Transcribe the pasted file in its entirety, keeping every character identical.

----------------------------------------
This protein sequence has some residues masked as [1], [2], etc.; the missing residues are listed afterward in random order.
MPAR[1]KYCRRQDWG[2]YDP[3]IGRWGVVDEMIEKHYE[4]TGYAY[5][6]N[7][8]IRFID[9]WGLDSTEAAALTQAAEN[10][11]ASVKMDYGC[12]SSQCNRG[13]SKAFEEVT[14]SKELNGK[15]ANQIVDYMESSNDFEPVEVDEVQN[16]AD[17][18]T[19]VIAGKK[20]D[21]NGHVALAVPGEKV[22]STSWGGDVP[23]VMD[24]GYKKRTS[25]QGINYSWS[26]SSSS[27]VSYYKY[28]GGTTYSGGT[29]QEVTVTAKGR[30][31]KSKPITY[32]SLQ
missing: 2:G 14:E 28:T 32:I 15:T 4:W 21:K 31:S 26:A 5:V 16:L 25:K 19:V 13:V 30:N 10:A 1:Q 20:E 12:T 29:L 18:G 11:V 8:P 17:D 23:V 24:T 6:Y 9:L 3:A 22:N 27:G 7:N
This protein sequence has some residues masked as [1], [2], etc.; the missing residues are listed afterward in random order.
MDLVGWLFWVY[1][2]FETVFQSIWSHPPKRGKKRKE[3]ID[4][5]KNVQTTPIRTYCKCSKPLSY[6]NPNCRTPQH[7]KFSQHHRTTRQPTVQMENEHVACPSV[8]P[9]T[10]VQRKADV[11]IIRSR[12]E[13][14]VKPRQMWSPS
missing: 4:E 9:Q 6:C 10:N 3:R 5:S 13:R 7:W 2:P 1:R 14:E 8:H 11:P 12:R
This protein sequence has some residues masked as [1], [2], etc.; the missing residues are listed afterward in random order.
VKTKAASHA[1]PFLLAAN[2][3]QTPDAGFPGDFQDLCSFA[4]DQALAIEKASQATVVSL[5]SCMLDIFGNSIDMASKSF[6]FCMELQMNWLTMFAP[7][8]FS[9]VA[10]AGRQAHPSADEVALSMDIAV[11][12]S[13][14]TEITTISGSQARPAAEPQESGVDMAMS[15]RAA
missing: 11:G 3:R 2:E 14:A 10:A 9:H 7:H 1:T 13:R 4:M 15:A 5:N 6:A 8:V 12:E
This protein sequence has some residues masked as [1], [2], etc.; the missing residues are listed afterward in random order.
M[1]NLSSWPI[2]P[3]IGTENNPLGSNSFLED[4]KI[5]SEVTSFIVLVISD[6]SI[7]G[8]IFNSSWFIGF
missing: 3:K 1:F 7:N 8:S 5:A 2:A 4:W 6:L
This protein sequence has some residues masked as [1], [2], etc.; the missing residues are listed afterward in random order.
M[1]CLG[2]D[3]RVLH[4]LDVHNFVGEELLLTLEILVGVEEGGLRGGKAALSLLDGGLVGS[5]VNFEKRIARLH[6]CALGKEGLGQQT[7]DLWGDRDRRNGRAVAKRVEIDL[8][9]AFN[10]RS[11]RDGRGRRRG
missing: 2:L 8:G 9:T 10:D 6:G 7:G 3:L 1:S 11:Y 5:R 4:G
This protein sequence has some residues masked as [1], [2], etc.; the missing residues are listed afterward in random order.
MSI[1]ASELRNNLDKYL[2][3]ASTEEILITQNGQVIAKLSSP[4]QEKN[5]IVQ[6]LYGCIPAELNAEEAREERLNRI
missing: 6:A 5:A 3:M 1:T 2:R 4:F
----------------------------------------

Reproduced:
This protein sequence has some residues masked as [1], [2], etc.; the missing residues are listed afterward in random order.
MPAR[1]KYCRRQDWG[2]YDP[3]IGRWGVVDEMIEKHYE[4]TGYAY[5][6]N[7][8]IRFID[9]WGLDSTEAAALTQAAEN[10][11]ASVKMDYGC[12]SSQCNRG[13]SKAFEEVT[14]SKELNGK[15]ANQIVDYMESSNDFEPVEVDEVQN[16]AD[17][18]T[19]VIAGKK[20]D[21]NGHVALAVPGEKV[22]STSWGGDVP[23]VMD[24]GYKKRTS[25]QGINYSWS[26]SSSS[27]VSYYKY[28]GGTTYSGGT[29]QEVTVTAKGR[30][31]KSKPITY[32]SLQ
missing: 2:G 14:E 28:T 32:I 15:T 4:W 21:K 31:S 26:A 5:V 16:L 25:K 19:V 13:V 30:N 10:A 1:Q 20:E 12:T 29:L 18:G 11:V 8:P 17:D 23:V 24:T 6:Y 9:L 3:A 22:N 27:G 7:N
This protein sequence has some residues masked as [1], [2], etc.; the missing residues are listed afterward in random order.
MDLVGWLFWVY[1][2]FETVFQSIWSHPPKRGKKRKE[3]ID[4][5]KNVQTTPIRTYCKCSKPLSY[6]NPNCRTPQH[7]KFSQHHRTTRQPTVQMENEHVACPSV[8]P[9]T[10]VQRKADV[11]IIRSR[12]E[13][14]VKPRQMWSPS
missing: 4:E 9:Q 6:C 10:N 3:R 5:S 13:R 7:W 2:P 1:R 14:E 8:H 11:P 12:R
This protein sequence has some residues masked as [1], [2], etc.; the missing residues are listed afterward in random order.
VKTKAASHA[1]PFLLAAN[2][3]QTPDAGFPGDFQDLCSFA[4]DQALAIEKASQATVVSL[5]SCMLDIFGNSIDMASKSF[6]FCMELQMNWLTMFAP[7][8]FS[9]VA[10]AGRQAHPSADEVALSMDIAV[11][12]S[13][14]TEITTISGSQARPAAEPQESGVDMAMS[15]RAA
missing: 11:G 3:R 2:E 14:A 10:A 9:H 7:H 1:T 13:R 4:M 15:A 5:N 6:A 8:V 12:E
This protein sequence has some residues masked as [1], [2], etc.; the missing residues are listed afterward in random order.
M[1]NLSSWPI[2]P[3]IGTENNPLGSNSFLED[4]KI[5]SEVTSFIVLVISD[6]SI[7]G[8]IFNSSWFIGF
missing: 3:K 1:F 7:N 8:S 5:A 2:A 4:W 6:L
This protein sequence has some residues masked as [1], [2], etc.; the missing residues are listed afterward in random order.
M[1]CLG[2]D[3]RVLH[4]LDVHNFVGEELLLTLEILVGVEEGGLRGGKAALSLLDGGLVGS[5]VNFEKRIARLH[6]CALGKEGLGQQT[7]DLWGDRDRRNGRAVAKRVEIDL[8][9]AFN[10]RS[11]RDGRGRRRG
missing: 2:L 8:G 9:T 10:D 6:G 7:G 3:L 1:S 11:Y 5:R 4:G
This protein sequence has some residues masked as [1], [2], etc.; the missing residues are listed afterward in random order.
MSI[1]ASELRNNLDKYL[2][3]ASTEEILITQNGQVIAKLSSP[4]QEKN[5]IVQ[6]LYGCIPAELNAEEAREERLNRI
missing: 6:A 5:A 3:M 1:T 2:R 4:F